3 WEIGHTED EDGEDOMINATING SET PROBLEM 319 equivalent to the set cover problem under an approximation preserving reduction. Although the polynomialtime approximability of set cover is well established and stands at a factor of ln V +1 (Chvátal, 1979; Johnson, 1974; Lovász, 1975), it cannot be efficiently approximated better than ln V unless NP DTIME( V O(log log V ) ) (Feige, 1996). The vertex cover problem seems to be the best studied of the bunch and boasts a vast literature. Most known facts and relevant references can be found in the survey by Hochbaum (1997). The log log V 2 log V best known approximation ratio is 2, and it has been conjectured (see the above survey) that 2 is the best constant approximation factor possible in polynomial time. In this paper we consider a natural strategy of reducing weighted EDS to the related weighted edge cover problem and establish the approximability of EDS within a factor of 2 1. We also obtain the same ratio for the extension in which only a subset of the edges need be dominated. Furthermore the factor of 2 1 is tight in the sense that it coincides with the integrality gap incurred by a natural linear programming relaxation of EDS. 2. Approximation hardness Yannakakis and Gavril proved the NPhardness of EDS by reducing VC to it (Yannakakis and Gavril, 1980). Although their reduction can be made to preserve approximation quality within some constant factor and thus imply the MAX SNPhardness of (unweighted) EDS and the nonexistence of a polynomialtime approximation scheme (unless P = NP) (Arora et al., 1992; Papadimitriou and Yannakakis, 1991), it does not preclude the possibility of better approximation of EDS than that of VC. On the other hand, it is quite straightforward to see that the approximation of weighted EDS is as hard as that of weighted VC. Theorem 1. Weighted VC can be approximated as well as weighted EDS. Proof: Let G = (V, E) be an instance graph for VC with weight function w v : V Q +. Let s be a new vertex not in V, and construct a new graph G = (V {s}, E E ) by attaching s to each vertex of G, that is, E ={{s, u} u V }. Assign a weight function w : E Q + to the edges of G by defining w (e) = w v (u) if e ={s, u} E, and w (e) = w v (u) + w v (v) if e ={u, v} E. By the definition of w, if an edgedominating set D for G contains {u, v} E, it can be replaced by the two edges {u, s}, {v, s} E without increasing the weight of D, so we may assume D E. In this case, however, there exists a onetoone correspondence between vertex covers in G and edgedominating sets in G, namely C def = V (D)\{s} in G and D in G, such that w v (C) = w (D). 3. Previous work 3.1. Cardinality EDS: Reduction to maximal matching Obtaining a 2approximation for the minimumcardinality edgedominating set is easy; the following proposition also demonstrates the equivalence of cardinality EDS and minimummaximal matching.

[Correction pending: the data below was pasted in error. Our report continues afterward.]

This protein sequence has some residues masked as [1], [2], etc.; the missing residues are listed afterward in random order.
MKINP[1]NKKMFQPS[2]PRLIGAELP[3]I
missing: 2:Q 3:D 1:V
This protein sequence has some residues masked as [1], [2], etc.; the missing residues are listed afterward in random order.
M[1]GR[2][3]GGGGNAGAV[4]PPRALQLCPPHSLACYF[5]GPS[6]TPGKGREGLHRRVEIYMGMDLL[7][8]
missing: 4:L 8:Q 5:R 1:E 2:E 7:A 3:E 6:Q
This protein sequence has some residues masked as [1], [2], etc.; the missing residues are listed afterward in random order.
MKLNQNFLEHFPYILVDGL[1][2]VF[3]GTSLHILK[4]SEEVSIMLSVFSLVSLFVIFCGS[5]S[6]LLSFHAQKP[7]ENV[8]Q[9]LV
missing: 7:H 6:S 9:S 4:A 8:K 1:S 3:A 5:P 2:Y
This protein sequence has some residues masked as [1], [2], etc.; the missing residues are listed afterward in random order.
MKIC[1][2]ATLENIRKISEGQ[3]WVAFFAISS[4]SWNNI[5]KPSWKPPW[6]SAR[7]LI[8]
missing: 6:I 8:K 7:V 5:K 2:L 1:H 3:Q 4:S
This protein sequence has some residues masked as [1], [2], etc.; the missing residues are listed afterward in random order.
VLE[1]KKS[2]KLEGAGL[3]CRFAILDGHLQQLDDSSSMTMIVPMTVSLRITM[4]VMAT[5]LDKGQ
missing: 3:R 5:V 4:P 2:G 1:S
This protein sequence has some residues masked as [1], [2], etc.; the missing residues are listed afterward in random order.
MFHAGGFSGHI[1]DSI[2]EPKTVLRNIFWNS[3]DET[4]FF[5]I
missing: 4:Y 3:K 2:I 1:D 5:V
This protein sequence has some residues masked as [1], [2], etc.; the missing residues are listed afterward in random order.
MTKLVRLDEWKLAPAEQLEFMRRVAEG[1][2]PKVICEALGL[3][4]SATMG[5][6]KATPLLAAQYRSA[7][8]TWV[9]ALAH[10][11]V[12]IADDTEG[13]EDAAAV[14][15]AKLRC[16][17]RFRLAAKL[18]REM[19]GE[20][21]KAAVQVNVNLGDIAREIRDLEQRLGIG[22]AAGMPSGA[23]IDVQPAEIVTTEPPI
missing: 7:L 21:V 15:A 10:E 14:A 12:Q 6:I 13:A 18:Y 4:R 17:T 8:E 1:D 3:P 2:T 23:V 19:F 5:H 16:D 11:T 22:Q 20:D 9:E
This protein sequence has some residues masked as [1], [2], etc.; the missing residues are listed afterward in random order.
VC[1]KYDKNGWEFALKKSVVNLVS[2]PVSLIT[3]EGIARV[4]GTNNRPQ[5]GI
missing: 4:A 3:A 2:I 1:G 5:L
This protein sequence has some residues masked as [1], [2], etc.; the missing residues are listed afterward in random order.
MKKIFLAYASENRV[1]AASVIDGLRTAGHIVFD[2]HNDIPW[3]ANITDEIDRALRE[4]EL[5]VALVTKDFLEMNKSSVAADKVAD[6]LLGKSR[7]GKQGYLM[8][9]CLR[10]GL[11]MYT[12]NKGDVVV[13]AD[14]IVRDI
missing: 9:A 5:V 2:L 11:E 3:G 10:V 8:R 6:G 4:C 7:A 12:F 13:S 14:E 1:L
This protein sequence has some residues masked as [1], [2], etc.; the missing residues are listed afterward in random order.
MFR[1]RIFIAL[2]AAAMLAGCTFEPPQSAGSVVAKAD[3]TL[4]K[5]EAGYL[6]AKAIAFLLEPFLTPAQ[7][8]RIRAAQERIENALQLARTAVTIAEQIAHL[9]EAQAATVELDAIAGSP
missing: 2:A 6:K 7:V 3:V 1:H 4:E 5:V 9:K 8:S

4 320 CARR ET AL. Proposition 1 (Harary (1969)). which is a maximal matching. There exists a minimumcardinality edgedominating set Proof: For a set E of edges, let adj(e ) denote the number of (unordered) pairs of adjacent edges in E, that is adj(e ) = 1 2 {(e, f ) e, f E and e f }. Let D E be a minimumcardinality edgedominating set. Suppose D is not a matching and let e, f D be two adjacent edges, i.e. e f. Since D is minimal, D\ f is not an edgedominating set. Therefore there exists an edge g E adjacent to f, but not to any other member of D. Now the set D = D\{ f } {g} is another minimumcardinality edgedominating set and adj(d )<adj(d). By repeating this exchange procedure on D,we eventually find a minimum edgedominating set D which is a (maximal) matching. Proposition 2. Every maximal matching M gives a 2approximation for the edgedominating set problem. Proof: Let M 1 and M 2 be maximal matchings. The symmetric difference M 1 M 2 consists of disjoint paths and cycles in which edges alternate between those from M 1 and those from M 2. This implies an equal number of edges from M 1 and M 2 in every cycle. By the maximality of M 1 and M 2, every path must contain an edge from each of M 1 and M 2, hence every path contains at most twice as many edges from one as from the other. Letting k i = M i (M 1 M 2 ) for i = 1, 2, we now have k 1 2k 2 and k 2 2k 1. Since M i = M 1 M 2 +k i, it follows that M 1 2 M 2 and M 2 2 M Weighted EDS: Reduction to vertex cover Weighted EDS may be reformulated as finding a set of edges D of minimum weight such that V (D) is a vertex cover of G. This idea leads to a well known 2r WVC approximation algorithm, where r WVC is the approximation guarantee of any polynomialtime weighted vertex cover algorithm. Theorem 2 (Folklore). The weighted edgedominating set problem can be approximated to within a factor of 2r WVC. Proof: Given an instance of weighted EDS, G with weight function w : E Q +,define a vertexweight function w v : V Q + by setting w v (u) = min e δ(u) {w(e)} for every u V. Let D be a minimumweight EDS with respect to w, and let C be a minimumweight vertex cover with respect to w v. Since V (D ) is a vertex cover for G,